Salvo is a body guard and hit man for a mafioso. After foiling an attack on his employer, Salvo hunts down the man who organised it and encounters the man's blind sister. She causes Salvo to question himself and his existence.
Luigi Lo Cascio,
Alex is in love with Sandra since childhood but has never dared approach her.He asks Antoine, a lonely writer to help him seduce her, because in his time he was the only one to conquer the heart of the mother.
A group of bored, upper-crust malcontents who don't like each other much gather in a rococo mansion on a stormy night to await the arrival of a universally hated peer who says he knows a secret about one of them that's worth millions. He comes and gets offed during a revealing "game of truth" but that's no guarantee the secret's safe -and, of course, whodunit?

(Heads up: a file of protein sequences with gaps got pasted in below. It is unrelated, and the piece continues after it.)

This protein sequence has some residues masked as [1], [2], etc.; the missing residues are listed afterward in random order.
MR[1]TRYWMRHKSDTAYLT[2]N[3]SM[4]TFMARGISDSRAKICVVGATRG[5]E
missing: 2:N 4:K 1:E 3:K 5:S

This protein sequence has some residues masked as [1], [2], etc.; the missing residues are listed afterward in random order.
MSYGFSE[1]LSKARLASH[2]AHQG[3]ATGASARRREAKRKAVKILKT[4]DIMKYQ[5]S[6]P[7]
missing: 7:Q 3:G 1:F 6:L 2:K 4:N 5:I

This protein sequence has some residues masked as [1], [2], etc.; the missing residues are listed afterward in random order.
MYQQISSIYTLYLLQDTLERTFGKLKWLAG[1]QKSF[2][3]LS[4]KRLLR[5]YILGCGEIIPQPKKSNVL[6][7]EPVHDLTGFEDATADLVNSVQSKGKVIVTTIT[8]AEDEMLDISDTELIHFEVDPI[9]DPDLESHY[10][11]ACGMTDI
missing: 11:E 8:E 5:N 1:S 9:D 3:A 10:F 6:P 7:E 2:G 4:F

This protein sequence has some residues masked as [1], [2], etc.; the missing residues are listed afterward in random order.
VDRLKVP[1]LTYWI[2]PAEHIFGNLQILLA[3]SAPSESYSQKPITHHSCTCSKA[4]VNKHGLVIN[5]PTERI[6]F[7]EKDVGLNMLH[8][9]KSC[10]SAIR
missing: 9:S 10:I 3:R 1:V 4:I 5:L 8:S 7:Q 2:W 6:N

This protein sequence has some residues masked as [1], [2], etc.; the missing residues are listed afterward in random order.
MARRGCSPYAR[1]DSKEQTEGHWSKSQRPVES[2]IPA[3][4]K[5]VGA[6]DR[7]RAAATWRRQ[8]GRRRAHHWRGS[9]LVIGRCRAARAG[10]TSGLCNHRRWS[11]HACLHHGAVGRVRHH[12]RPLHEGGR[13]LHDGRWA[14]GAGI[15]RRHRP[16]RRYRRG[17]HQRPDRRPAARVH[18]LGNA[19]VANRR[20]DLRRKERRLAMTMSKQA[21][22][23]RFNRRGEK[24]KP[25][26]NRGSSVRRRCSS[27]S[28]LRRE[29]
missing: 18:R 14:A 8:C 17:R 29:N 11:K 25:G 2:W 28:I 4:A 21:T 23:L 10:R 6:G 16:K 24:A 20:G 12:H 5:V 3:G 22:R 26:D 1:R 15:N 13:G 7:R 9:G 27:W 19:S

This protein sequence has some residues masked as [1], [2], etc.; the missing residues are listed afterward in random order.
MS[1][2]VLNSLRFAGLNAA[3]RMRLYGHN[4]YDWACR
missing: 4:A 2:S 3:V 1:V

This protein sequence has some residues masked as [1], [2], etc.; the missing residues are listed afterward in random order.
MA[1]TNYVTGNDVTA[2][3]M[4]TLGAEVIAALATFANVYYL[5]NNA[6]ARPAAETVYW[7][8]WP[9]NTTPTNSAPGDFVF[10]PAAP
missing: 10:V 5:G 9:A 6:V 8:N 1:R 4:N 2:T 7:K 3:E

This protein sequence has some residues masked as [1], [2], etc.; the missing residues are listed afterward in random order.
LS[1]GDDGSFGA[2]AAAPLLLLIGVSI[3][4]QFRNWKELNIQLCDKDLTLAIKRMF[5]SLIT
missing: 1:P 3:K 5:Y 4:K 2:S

An Agatha Christie-style "drawing room murder mystery" (literally, there's only the one set) made more interesting than it has any right to be by avant-garde mise-en-scène created entirely by character placement and a jazzy score (courtesy of Hossein's dad, Andre) that provides dramatic punctuation. The cast (director Hossein, Jean Servais, Jean- Louis Trintignant for the men and Nadia Gray, Françoise Prévost, Daliah Lavi for the ladies, among others) is impressive and without them it'd be well nigh interminable but I still found it overly convoluted and a bit claustrophobic. It's very talky, too, but, reely, what else can it do? I much preferred the confined spaces of Luis Buñuel's later EXTERMINATING ANGEL and Julien Duvivier's earlier MARIE-OCTOBRE but my favorite is still WHO'S AFRAID OF VIRGINIA WOOLF? Milage will no doubt vary.
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